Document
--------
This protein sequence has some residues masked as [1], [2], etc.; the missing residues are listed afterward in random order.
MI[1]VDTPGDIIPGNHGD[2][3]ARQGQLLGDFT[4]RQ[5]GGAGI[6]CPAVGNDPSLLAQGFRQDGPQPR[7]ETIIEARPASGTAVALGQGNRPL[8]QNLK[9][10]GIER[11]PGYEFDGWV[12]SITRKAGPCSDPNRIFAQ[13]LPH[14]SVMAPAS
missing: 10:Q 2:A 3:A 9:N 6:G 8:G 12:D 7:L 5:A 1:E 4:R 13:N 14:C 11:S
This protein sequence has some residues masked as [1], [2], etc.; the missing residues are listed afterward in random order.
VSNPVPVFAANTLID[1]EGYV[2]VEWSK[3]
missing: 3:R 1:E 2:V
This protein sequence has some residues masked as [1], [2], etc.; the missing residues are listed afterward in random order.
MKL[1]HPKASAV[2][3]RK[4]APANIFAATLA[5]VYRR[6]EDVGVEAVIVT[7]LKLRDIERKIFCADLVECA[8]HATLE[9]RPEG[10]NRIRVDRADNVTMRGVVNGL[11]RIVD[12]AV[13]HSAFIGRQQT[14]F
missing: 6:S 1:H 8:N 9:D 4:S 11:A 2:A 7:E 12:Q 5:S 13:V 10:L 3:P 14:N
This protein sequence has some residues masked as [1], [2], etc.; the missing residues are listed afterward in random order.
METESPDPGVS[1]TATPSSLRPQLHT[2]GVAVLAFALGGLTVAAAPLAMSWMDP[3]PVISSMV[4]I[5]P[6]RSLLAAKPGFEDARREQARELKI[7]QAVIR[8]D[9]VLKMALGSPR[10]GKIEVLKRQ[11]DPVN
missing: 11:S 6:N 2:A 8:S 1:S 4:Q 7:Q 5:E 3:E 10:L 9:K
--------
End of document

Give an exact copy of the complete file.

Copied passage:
This protein sequence has some residues masked as [1], [2], etc.; the missing residues are listed afterward in random order.
MI[1]VDTPGDIIPGNHGD[2][3]ARQGQLLGDFT[4]RQ[5]GGAGI[6]CPAVGNDPSLLAQGFRQDGPQPR[7]ETIIEARPASGTAVALGQGNRPL[8]QNLK[9][10]GIER[11]PGYEFDGWV[12]SITRKAGPCSDPNRIFAQ[13]LPH[14]SVMAPAS
missing: 10:Q 2:A 3:A 9:N 6:G 8:G 12:D 7:L 5:A 1:E 4:R 13:N 14:C 11:S
This protein sequence has some residues masked as [1], [2], etc.; the missing residues are listed afterward in random order.
VSNPVPVFAANTLID[1]EGYV[2]VEWSK[3]
missing: 3:R 1:E 2:V
This protein sequence has some residues masked as [1], [2], etc.; the missing residues are listed afterward in random order.
MKL[1]HPKASAV[2][3]RK[4]APANIFAATLA[5]VYRR[6]EDVGVEAVIVT[7]LKLRDIERKIFCADLVECA[8]HATLE[9]RPEG[10]NRIRVDRADNVTMRGVVNGL[11]RIVD[12]AV[13]HSAFIGRQQT[14]F
missing: 6:S 1:H 8:N 9:D 4:S 11:A 2:A 7:E 12:Q 5:S 13:V 10:L 3:P 14:N
This protein sequence has some residues masked as [1], [2], etc.; the missing residues are listed afterward in random order.
METESPDPGVS[1]TATPSSLRPQLHT[2]GVAVLAFALGGLTVAAAPLAMSWMDP[3]PVISSMV[4]I[5]P[6]RSLLAAKPGFEDARREQARELKI[7]QAVIR[8]D[9]VLKMALGSPR[10]GKIEVLKRQ[11]DPVN
missing: 11:S 6:N 2:A 8:S 1:S 4:Q 7:Q 5:E 3:E 10:L 9:K